Many of the products Jones sells are for non-existent, placebo feelings that he has triggered in his audience. "He talks about iodine deficiency in people and how it can lower IQ," Friesen explained. "The implication is that if you take his iodine, you will get smarter, whereas the people with an iodine deficiency are generally in the developing world. And it's a condition that affects people in the womb and their childhood. It's a developmental thing. And everybody is fine. Most people are fine because of (iodized) salt. But Jones exploits normal feelings, like insecurity, and then sells fake products solving fake problems. And several Infowars products have that same kind of pitch to them.”

In alt-right land, the messaging is the branding. The conspiracy pumps sales. When Alex Jones had Sandyhook denier Wolfgang Halbig on Infowars to perpetuate the false-flag conspiracy theory Jones promoted, sales jumped 500% from the previous day on his website.

The alt-right conspiracy theorists see life as war, and the enemy is more powerful but also weaker than the righteous. On Infowars, Alex Jones’ disciples are concurrently pushing back against the globalists while losing ground to them. The highs and lows make for a rollercoaster that keeps the audience engaged, resulting in more sales.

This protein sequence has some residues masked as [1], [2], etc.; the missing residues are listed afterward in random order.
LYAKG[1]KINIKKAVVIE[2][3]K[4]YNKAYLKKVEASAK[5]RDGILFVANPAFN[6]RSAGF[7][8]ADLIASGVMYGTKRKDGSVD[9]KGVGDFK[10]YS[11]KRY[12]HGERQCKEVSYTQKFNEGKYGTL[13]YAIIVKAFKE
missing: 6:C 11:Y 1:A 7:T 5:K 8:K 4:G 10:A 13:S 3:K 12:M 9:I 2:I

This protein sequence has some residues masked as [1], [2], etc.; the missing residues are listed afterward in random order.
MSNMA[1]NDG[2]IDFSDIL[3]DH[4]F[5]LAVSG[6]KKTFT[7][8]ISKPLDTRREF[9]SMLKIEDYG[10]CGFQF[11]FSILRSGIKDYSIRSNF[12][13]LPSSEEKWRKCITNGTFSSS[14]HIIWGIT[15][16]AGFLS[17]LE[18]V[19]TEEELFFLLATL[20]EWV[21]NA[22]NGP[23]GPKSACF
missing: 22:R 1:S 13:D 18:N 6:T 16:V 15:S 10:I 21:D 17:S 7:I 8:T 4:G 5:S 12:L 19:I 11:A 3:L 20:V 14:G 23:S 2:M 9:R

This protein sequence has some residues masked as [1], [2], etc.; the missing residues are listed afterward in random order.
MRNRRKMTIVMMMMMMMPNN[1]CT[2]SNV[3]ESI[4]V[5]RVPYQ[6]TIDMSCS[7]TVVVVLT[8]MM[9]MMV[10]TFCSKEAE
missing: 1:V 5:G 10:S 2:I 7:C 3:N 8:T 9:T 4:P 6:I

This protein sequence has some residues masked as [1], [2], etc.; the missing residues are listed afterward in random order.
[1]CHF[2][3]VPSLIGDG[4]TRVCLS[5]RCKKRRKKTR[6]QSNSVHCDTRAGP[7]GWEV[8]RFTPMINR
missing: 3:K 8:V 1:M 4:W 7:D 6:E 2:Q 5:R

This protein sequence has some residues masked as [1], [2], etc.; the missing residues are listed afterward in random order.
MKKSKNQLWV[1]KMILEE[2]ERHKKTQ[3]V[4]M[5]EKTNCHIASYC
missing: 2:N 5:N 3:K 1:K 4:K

“It's a tactic that more authoritarian-leaning propagandists have used over the years. There's the idea that you have a simultaneously overpowered but impotent enemy,” Dan said. “You're constantly in a state of winning and losing simultaneously. It's a way of keeping the Infowars audience in a pocket that they have a difficult time escaping. Who doesn't love the excitement of ‘we're about to win’ mixed with, ‘oh, no, we're about to lose! We better work harder. We better redouble the effort.’ Both ends are surely exploitable.”

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Now that Jones and Infowars have been pushed off most platforms for his constant promotion of lies about mass shootings like Sandy Hook and stolen election conspiracies, it’s harder to find examples of Alex Jones’ delivery style without giving Infowars foot traffic besides Knowledge Fight. The Piers Morgan gun “debate” is still available on YouTube and is a prime example of Alex Jones’ rhetorical style. More recently, Jones couldn’t help himself when asked on the witness stand, “do you sell vitamins?” Instead of simply answering “yes,” Jones went into a sales pitch in open court.